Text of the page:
As President Donald Trump faces down special counsel Robert Mueller, he could soon be facing new legal challenges from New York, where Democrats vying for the role as the state's top prosecutor have all made hostility to the president a central part of their campaigns.
The latest polling shows the Democratic primary, which will be held Thursday, is a tossup between Rep. Sean Maloney, New York City public advocate Letitia James and Zephyr Teachout, a law professor at Fordham University who has written a book about political corruption. A fourth candidate, Leecia Eve, a former aide to Hillary Clinton, is trailing.
The state has a track record of taking on the Trump administration. The state sued Trump University in 2013 for defrauding students, part of a legal case which led to a $25 million settlement. In June, Attorney General Barbara Underwood filed a suit against the president's charitable foundation alleging a "pattern of persistent illegal conduct."
The candidates running to replace Underwood could take the legal challenge a step further. The attorney general position in New York presents a unique opportunity to go after the president because the deeply blue state is where he built his business empire.
New York is also where Trump headquartered his campaign, and the site of a number of events that have come under the scrutiny of federal prosecutors. Mueller is looking at a June 2016 meeting between a number of Trump's top campaign advisors and a Kremlin-linked attorney that occurred in Trump Tower, for instance.
Last month, Trump's former lawyer Michael Cohen pleaded guilty in federal court in New York to a number of violations related to the 2016 campaign.
The president's attorney, former New York City mayor Rudy Giuliani, has said that Trump has nothing to worry about because he has done nothing wrong. The White House did not respond to a request for comment from CNBC.
"Like we are seeing with the recent Cohen plea, there is a profound overlap between his campaign, his foundation, and his businesses, the beating heart of which is here in New York," Teachout said Wednesday at an event in front of Trump Tower in Manhattan. "So yeah, New York has an incredible opportunity to really investigate — stop — the central illegality of the Trump administration."
Asked if Trump should fear her, Teachout responded: "Yes."
Teachout, the only candidate who agreed to comment for this article, said that she would bring a lawsuit against Trump on "day one" of her term over alleged Emoluments Clause violations. James has also said she would investigate whether the president has violated the Emoluments Clause.
The Emoluments Clause of the Constitution bars the president from receiving payments or gifts from foreign officials without the consent of Congress. Trump has come under scrutiny under the law because of his businesses' financial dealings with foreign governments.
Teachout, an expert in the law as an academic, was one of the lawyers on an Emoluments Clause lawsuit brought against the president by the watchdog group Citizens for Ethics and Responsibility in Washington.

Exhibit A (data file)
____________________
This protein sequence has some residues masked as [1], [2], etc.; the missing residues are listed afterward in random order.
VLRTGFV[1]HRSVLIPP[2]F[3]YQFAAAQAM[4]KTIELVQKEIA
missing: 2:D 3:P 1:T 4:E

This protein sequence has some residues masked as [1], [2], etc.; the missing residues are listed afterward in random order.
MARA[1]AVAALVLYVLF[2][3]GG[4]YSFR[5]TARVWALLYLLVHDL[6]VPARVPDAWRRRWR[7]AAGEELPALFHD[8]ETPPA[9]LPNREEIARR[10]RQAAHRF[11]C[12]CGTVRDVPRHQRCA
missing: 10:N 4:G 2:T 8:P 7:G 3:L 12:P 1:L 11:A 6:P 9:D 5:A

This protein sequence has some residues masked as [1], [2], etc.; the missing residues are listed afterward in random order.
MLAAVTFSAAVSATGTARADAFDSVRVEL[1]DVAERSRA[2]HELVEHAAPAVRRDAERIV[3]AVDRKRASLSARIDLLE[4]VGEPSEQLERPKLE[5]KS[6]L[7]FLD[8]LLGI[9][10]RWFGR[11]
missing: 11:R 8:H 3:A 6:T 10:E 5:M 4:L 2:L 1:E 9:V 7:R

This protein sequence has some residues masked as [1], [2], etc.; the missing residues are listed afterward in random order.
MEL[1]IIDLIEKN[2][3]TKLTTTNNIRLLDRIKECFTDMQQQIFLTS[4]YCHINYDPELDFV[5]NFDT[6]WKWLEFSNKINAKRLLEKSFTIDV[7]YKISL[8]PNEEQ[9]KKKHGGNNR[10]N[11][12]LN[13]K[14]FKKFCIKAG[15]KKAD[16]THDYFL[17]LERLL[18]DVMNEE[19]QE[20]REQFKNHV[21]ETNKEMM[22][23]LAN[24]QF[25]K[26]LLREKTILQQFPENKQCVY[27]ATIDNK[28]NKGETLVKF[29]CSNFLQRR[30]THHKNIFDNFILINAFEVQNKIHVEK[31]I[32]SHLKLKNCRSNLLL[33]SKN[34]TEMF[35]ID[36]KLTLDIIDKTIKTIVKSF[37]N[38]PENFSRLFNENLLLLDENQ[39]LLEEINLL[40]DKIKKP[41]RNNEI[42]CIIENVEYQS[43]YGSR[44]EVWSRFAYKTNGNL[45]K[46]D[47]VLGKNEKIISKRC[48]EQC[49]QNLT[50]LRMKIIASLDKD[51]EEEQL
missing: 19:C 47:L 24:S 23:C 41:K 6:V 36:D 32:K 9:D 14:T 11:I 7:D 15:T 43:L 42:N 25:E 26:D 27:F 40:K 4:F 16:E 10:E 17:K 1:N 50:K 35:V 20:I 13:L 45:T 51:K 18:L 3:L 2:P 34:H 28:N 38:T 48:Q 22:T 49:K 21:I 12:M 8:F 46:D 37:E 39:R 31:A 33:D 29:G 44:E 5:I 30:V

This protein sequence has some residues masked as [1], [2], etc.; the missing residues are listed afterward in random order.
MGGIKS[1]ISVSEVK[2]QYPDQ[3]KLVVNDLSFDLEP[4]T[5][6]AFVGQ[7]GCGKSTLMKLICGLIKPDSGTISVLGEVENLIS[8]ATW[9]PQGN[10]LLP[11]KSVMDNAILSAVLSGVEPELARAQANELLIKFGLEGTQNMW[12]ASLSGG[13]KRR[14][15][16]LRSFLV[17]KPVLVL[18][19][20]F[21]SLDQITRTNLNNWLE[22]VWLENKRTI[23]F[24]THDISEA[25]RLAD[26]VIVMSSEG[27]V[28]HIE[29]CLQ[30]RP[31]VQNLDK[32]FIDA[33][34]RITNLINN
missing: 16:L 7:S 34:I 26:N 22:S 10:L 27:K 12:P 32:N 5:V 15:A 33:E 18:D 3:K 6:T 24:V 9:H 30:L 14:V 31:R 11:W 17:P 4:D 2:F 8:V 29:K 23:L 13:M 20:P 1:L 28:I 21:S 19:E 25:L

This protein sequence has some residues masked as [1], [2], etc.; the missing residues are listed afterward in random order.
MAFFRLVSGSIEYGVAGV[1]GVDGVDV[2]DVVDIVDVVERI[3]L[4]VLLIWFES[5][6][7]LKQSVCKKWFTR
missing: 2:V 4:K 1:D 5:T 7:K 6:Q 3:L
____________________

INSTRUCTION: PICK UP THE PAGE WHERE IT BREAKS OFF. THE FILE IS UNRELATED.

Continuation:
That case was dismissed for lack of standing, but a similar case brought by the attorneys general of Maryland and the District of Columbia was allowed to proceed last July, dealing a blow to the president.
James, who accused Teachout and Maloney of following the "Trump playbook," for delaying the release of their tax returns, has said she is "closing in" on Trump.
"The president of the United States has to worry about three things: Mueller, Cohen, and Tish James," James told Yahoo News for an article published last month.
Thanks to a law on the books in New York, Trump could avoid facing charges in New York through his pardon power. While Trump can only issue pardons against federal crimes, New York has a double jeopardy law that would prevent the state from bringing charges against the president or his associates for any crimes that the president has pardoned at the federal level.
Teachout and James have both come out in favor of legislation that would change that.
"New York's double jeopardy law should be amended to make sure that ANY crime pardoned in a self-serving pardon can be prosecuted at the state level," Teachout wrote in an August post on Twitter.
At a candidates' forum in Westchester County last month, James said that she would pass a bill that would change the double jeopardy law in her first 100 days in office.
Eric Schneiderman, the former attorney general who resigned in May after four women accused him of physical abuse, had been working on a similar proposal. Schneiderman had been a noted Trump foe while in office, filing more than 100 legal or administrative actions against the Trump administration and Republicans in Congress.
Some have criticized the candidates' focus on Trump, noting that New York has enough local problems to deal with.
"New York state has so many disenfranchised citizens, and for these candidates to make anti-Trump rhetoric the number one priority fails to understand the importance of the AG job for average New York citizen," Bill Samuels, a Democratic fundraiser and activist, said.
Teachout pushed back against the criticism on Wednesday, saying that many of the problems that New Yorkers face are "deeply connected" to Trump, and the political power of New York City real estate.
"New York City real estate gives about a tenth of the political money in New York politics all around the state," Teachout said. "We are talking about tenant harassment, tax fraud, money laundering. Donald Trump comes out of New York city real estate."
-- CNBC's Emma Newburger contributed to this report.